Dee believes that she is declaring her African legacy by changing her name, her quirks, and her looks, even though her family has remained in the United States for many, many years. Is this what it means to be black? Maybe, maybe not. What I do know is that; the way Maggie and her mom’s life was portrayed is a more accurate, pure, sincere, and natural example of what it means, in some areas, to be black. I have learned throughout this course that being black is to be strong, unified, supportive, powerful, and influential in the decisions made and words said.
For the third theme and quote, I chose violence. The text I have selected for this theme on violence is a poem called “The Lynching” by Claude McKay. This sonnet is brutal, and the title itself tells you this. When McKay states in his poem, “The awful sin remained still unforgiven,” that brings a very important question to mind. What is the awful sin? Is McKay talking about the lynching being the awful sin that is unforgivable, or is he talking about white supremacy convincing him that being black is a “sin”? If we were to read it and interpret that McKay is talking about being black as the source for awful “sin” that is unforgivable, we turn to a more depressing approach to this poem than what it already is. This poem talks about lynching; to hang, kill, someone. It makes it so hard to acknowledge that perhaps McKay came to the conclusion that being black was a sin. Why would he come to this conclusion? Most likely because it could have appeared to him that there is no other explanation to the violence. Why else would black people be abused, enslaved, killed, mistreated, and ignored? It was obviously because of the color of their skin, but why? Why was the color of their skin so impactful to the white man? Was it intimidating? Was it “too different”? What?
I imagine that McKay could have just ended up believing that being black must be a sin and that that is why the lynching was taking place. It could have seemed to be a “logical” explanation in the face of such illogical violence. But, if we accept this interpretation of the poem as being one about some black people internalizing white supremacy, that raises further heartbreaking questions: Why did it get to this? Why did the violence make black people believe the shade of their skin was their biggest sin when in reality the minds of the white men and the cruelty and violence that took place are the real sin? Why would black people blame themselves and things like the color of their skin for their mistreatment? Why was violence against black people allowed? What is so “dangerous” about the color black or brown? Why have white men brainwashed amazing black men into believing that they are unworthy of life, because of the color of their skin? Why? I am lamenting. This poem emphasized so much of the violence that has taken place and still takes place today.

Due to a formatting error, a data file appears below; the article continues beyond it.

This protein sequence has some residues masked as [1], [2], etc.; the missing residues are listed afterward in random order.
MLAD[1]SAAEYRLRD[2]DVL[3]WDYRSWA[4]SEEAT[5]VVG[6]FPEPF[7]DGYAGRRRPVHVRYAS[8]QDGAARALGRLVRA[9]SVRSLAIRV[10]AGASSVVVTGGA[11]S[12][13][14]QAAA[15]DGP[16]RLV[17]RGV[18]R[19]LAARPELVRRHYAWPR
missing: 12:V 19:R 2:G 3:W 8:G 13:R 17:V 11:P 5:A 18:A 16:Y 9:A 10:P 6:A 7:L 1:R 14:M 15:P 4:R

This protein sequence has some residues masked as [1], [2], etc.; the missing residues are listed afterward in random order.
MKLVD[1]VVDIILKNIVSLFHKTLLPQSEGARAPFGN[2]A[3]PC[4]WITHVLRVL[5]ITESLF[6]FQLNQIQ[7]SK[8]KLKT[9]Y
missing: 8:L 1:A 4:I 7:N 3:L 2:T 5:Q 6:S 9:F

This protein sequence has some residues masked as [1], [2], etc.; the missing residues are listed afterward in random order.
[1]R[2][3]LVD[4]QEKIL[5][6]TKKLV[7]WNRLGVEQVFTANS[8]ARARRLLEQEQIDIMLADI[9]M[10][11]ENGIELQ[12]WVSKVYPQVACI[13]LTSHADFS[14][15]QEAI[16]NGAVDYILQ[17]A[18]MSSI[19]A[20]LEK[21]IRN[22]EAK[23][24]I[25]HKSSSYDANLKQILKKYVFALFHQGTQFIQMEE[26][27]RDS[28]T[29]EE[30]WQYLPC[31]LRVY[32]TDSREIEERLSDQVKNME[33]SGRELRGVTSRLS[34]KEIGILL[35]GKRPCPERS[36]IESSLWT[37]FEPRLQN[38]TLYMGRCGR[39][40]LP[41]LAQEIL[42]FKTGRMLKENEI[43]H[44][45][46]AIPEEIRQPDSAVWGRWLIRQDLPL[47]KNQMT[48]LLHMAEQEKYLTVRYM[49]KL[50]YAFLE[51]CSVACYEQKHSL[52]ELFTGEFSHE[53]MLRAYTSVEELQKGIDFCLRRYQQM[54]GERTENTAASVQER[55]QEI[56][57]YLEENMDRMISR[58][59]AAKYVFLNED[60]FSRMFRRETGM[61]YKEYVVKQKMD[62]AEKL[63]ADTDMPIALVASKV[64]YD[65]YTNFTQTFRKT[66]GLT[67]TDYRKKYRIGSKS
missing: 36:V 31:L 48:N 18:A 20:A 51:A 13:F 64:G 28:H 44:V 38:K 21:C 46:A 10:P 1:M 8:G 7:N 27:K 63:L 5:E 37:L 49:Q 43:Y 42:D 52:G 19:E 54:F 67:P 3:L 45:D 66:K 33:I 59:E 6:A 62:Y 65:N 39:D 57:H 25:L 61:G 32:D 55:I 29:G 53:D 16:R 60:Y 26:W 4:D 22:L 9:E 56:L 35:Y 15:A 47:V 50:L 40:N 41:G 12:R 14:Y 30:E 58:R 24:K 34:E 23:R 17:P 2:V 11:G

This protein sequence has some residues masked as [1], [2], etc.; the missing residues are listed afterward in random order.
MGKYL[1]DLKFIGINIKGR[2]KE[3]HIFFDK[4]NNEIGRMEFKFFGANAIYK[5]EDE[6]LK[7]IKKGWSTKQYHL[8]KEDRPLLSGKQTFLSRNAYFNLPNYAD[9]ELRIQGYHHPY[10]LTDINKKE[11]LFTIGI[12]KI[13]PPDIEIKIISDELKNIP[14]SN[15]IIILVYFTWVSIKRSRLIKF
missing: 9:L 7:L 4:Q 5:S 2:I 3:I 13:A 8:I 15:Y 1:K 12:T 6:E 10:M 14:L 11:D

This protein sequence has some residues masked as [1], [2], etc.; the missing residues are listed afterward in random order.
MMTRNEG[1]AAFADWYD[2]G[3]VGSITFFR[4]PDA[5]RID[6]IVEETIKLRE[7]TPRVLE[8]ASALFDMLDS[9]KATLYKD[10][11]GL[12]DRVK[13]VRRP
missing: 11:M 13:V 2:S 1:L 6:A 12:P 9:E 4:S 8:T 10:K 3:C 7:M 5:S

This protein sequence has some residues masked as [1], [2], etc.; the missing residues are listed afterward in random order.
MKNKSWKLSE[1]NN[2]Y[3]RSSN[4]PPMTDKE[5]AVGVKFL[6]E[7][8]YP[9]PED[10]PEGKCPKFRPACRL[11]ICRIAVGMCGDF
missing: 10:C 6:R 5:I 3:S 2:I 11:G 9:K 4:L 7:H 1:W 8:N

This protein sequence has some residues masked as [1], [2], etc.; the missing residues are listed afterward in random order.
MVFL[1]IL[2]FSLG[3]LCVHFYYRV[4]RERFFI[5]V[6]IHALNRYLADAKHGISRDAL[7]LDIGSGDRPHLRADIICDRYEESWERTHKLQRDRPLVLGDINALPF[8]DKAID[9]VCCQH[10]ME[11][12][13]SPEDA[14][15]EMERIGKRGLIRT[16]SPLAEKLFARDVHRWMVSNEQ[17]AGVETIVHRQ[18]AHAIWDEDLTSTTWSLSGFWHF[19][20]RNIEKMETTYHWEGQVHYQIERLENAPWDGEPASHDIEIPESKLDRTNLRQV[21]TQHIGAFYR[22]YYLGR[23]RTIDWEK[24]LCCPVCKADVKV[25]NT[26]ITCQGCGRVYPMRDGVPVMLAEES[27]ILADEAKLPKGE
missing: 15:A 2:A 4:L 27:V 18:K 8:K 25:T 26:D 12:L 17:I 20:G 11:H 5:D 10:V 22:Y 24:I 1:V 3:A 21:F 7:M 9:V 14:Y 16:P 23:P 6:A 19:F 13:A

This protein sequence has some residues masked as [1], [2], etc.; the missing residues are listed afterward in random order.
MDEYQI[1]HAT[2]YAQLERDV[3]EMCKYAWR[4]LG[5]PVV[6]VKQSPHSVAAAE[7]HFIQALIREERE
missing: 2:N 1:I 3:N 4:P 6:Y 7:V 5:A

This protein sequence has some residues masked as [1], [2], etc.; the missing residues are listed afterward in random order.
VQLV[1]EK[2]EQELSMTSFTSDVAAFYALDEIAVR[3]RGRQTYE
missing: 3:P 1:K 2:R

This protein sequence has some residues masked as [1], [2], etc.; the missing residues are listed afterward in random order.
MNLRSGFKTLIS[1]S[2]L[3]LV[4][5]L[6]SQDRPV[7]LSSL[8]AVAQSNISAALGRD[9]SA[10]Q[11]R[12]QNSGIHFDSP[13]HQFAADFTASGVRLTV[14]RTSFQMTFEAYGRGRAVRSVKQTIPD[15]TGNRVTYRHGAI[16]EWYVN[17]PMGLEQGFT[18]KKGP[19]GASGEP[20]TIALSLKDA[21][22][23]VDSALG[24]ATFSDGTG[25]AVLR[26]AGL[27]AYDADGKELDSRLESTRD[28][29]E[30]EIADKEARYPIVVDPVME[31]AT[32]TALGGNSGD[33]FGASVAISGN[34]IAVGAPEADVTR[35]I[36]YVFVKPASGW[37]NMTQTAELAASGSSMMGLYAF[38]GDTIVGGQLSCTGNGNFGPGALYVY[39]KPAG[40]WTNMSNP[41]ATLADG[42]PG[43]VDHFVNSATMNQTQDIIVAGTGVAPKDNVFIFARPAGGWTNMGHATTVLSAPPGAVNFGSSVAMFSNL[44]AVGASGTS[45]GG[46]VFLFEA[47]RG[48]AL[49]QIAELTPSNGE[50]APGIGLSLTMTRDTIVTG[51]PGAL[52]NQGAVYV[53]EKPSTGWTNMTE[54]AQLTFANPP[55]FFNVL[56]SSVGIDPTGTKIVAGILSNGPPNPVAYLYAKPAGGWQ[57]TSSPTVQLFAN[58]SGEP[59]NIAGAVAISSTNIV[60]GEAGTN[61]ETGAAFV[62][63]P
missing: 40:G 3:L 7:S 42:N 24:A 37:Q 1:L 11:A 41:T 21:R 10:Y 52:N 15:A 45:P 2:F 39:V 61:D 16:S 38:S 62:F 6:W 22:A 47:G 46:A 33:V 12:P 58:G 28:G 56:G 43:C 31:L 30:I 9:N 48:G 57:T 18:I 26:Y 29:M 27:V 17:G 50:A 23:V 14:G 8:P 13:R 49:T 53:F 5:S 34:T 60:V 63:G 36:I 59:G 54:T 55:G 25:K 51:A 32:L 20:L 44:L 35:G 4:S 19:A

The text that challenged me the most was “What, to the Slave, is the Fourth of July?” by Frederick Douglass. This speech made me open my eyes and not be ignorant of the fact that what he describes has been a reality for many black people. The injustice, the brutality; the violence; the racism; everything so many have had to go through all because they are “different” than white. This was such a compelling speech, and Douglass’ sarcasm throughout made it ten times better. I needed to read it; I am thankful that I did. It has brought me to new understandings and perspectives. And the audacity that America has to request Douglass to speak on the Fourth of July is impeccable! I never understood or even knew about the feelings and experiences that some African Americans have towards the Fourth of July, all due to my ignorance on the subject. This speech exposed America and its hypocrisy and lies. What a remarkable statement by Douglass; blunt while also stating facts that aren’t ever talked about in America and the reality of racism and white supremacy.
The text that most uplifted me was “homage to my hips” by Lucille Clifton. I was quite shocked at first when reading some of her poems because of how vivid they were; she discussed topics that aren’t ever really talked about. Nevertheless, it gave me a new appreciation for the life of a woman. The poems that Clifton wrote made me feel a bit embarrassed at first, but then I realized that they were vivid because they are real. It’s not embarrassing, it’s empowering. When I got to reading this one, I loved it. As a Hispanic woman, I have hips; I got them from my momma. They were something I was many times ashamed of as a younger girl, and I would resent how I had more hips on my body than the rest of the girls in middle school. It took me a bit to love all of my body and every aspect of it, and that is why reading Clifton’s poem, specifically in the part when she says, “these hips are mighty hips. these hips are magic hips. I have known them to put a spell on a man and spin him like a top!” was my favorite part by far! I was like, “yes!” Because as a young woman who struggled a bit with loving her hips, seeing someone else embrace their hips and love them gives me a better feeling about myself and uplifts my spirit and mind to recognize that all of me is beautiful, every part of me!
This African American Literature course with Professor Corrigan exceeded all of my thoughts and expectations. The way that the class engaged, discussed, and interpreted different texts helped me understand so much more about black experience, culture, and literature. I was happy to have been able to listen and read so many books, plays, comics, and poems on the joy and triumphs of the black community. The way that Professor Corrigan allowed for us to come up with our interpretations and then to engage with us, encouraging us, and challenging us in our thoughts, really stretched the way I approach novels. The readings applied to real life and helped me understand the racism that still exists to this day. Being able to listen to other students’ experiences and input on these readings was also very impactful. I am so thankful that we were able to express ourselves and communicate with one another throughout this semester.
The three most important lessons I will walk away from this course with are that 1. African American History is American History, and it is just as important if not more. 2. Black people have gone through so much injustice and crap and still do. It is essential not to be ignorant or oblivious but to be educated. 3. I have to take part in some form of action towards helping the black community and ending racism. Although it won’t happen in a day, I know that Martin Luther King Jr. did say that, “In the end, we will remember not the words of our enemies, but the silence of our friends” and “Our lives begin to end the day we become silent about things that matter.” I don’t want to be that silent friend, and I don’t want to stay quiet about the crucial things in life and the injustice that takes place every single day. I will speak up.